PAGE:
Wireless charging takes longer than traditional wired charging, but it eliminates the hassle of wires and does not wear out connectors and cables.

Game Features

Aim. The ability to display crosshairs on the screen (usually in the centre) — moreover, due to the operation of the monitor itself, regardless of the game settings. This feature can be useful in some "shooters" — for example, if the game itself does not have a traditional crosshair and accurate shooting is possible only when using sights on weapons, or if some types of weapons do not provide crosshairs at all. On many monitors, the shape and/or colour of the crosshairs can be selected from several options.

Timer. Possibility to display time counter on the screen. This feature is designed mainly for real-time strategy, although it can be useful in other cases — for example, if a gamer tends to get carried away and forget that you need to stop the game in time. Usually, the timer scale is made translucent — this provides good visibility and at the same time does not interfere with the process.

FPS display. The ability to display the current frame rate on the monitor right during the game. This function allows you to control the load on the video adapter and makes it easier to select the optimal detail settings so that the game does not turn into a “slideshow” and at the same time the picture remains more or less high-quality. Note that the ability to display FPS is available in some games, but for a full guarantee it is better to have such a tool...in the monitor itself.

Highlighting dark areas. A function that allows you to increase the brightness of certain dark areas on the screen without "highlighting" the rest of the image. One of the most popular ways to use this feature is to detect enemies hiding in dark places.

— Dynamic motion synchronization mode. A special mode that allows, according to the developers, "to instantly attack the enemy." The idea behind this feature is to minimize input lag and increase the game's responsiveness to player input. This feature can be especially useful for professional esports players.

Slim bezel

This feature is indicated for monitors that have a very small screen frame(relative to the size of the screen itself). There are no strict criteria for determining which frame is thin; however, in most cases, the width of such frames does not exceed 5 mm. And anyway, such monitors look sleeker and more attractive than models without a thin frame (although this elegance also noticeably affects the price).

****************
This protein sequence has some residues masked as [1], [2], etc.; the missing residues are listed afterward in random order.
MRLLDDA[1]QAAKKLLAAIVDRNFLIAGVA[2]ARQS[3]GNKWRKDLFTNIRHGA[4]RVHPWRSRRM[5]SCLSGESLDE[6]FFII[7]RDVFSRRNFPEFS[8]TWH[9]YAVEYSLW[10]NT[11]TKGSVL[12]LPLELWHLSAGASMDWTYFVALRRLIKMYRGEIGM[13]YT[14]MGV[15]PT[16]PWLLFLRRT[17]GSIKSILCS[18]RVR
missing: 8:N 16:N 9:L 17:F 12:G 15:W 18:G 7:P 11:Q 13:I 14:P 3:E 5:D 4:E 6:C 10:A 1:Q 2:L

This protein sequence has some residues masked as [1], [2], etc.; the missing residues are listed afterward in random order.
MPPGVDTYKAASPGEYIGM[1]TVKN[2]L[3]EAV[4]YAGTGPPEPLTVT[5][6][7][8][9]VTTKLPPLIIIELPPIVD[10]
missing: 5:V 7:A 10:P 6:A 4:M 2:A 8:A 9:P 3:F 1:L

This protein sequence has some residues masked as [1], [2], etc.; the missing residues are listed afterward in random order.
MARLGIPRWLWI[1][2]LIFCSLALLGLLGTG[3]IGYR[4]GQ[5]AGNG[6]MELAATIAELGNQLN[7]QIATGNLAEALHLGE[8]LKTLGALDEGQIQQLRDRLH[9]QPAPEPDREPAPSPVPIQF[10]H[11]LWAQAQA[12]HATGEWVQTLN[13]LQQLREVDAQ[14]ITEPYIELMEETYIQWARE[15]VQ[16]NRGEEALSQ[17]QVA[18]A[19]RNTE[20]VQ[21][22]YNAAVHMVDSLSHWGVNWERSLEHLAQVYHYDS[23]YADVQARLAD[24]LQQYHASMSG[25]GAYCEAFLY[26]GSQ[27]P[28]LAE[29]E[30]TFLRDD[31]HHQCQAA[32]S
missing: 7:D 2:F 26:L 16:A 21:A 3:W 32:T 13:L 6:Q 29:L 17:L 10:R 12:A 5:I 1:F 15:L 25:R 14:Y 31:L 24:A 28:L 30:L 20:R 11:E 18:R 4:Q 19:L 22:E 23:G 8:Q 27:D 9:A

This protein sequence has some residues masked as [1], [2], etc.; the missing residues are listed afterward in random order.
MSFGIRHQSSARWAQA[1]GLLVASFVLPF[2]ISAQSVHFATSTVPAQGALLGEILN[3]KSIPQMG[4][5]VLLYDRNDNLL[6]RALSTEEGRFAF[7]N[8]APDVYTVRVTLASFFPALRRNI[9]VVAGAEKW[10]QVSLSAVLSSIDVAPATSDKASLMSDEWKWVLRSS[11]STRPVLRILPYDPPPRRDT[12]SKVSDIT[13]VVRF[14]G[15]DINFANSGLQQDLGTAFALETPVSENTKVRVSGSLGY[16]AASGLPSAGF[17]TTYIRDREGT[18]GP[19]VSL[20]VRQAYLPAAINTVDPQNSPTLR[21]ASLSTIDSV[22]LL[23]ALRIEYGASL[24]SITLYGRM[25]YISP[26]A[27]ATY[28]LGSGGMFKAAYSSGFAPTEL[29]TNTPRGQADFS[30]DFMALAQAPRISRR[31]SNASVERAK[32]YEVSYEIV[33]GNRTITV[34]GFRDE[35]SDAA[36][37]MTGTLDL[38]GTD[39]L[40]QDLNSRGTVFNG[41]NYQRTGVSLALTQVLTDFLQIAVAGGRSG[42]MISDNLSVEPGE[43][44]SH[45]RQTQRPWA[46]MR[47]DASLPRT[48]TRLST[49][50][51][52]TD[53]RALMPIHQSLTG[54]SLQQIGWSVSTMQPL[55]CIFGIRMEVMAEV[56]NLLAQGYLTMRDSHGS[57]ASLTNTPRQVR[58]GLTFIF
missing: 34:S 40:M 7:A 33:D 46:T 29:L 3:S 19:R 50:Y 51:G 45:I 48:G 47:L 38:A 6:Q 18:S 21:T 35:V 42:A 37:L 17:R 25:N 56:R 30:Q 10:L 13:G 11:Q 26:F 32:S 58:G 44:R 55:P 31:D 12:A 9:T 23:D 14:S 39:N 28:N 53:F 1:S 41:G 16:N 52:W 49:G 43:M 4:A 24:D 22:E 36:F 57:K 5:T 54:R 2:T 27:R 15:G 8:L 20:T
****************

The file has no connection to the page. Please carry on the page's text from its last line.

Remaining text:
Headphone holder

The presence in the design of the monitor of a special device for hanging headphones. Such a device is usually located on the back side and looks like a small hook or protrusion for which you can hook the earpiece. Thanks to this function, the “ears” can be kept at hand at all times, while in unused time they will not take up space on the table.

Cable management

This feature means that the wires connected to the monitor (primarily for the video signal and power supply) can be hidden inside the stand, thus hiding them completely or almost completely.

Hidden cable routing gives the monitor a neat appearance. In addition, it often turns out to be useful from a practical point of view — the wires are in one place, do not get confused at hand and do not interfere, for example, when connecting other peripherals. However the procedure for a hidden connection is somewhat more complicated than an open one; however, in most cases this point is not fundamental.

Note that in some monitors, the complete stand is equipped with external wire mounts (usually in the form of characteristic hooks). They allow you to organize cables, but practically do not hide them; therefore, such a feature is not considered hidden styling.

RGB lighting

Availability in the monitor of external backlight RGB.

Such lighting is in the form of LEDs or LED strips embedded in the frame and/or back panel. It performs mainly a decorative function — it gives the monitor an interesting appearance, which is especially appreciated by gamers and modding enthusiasts. The abbreviation RGB means that the backlight can change colour; at the same time, the matter is usually not limited to three basic colours (red-green-blue — red-green-blue), lighting can take on almost any shade. In some models, it can even automatically adjust to the image on the screen — in such a way that the backlight visible to the user improves the overall impression of the picture. There are also backlight systems that can synchronize with other system components (see below for more details).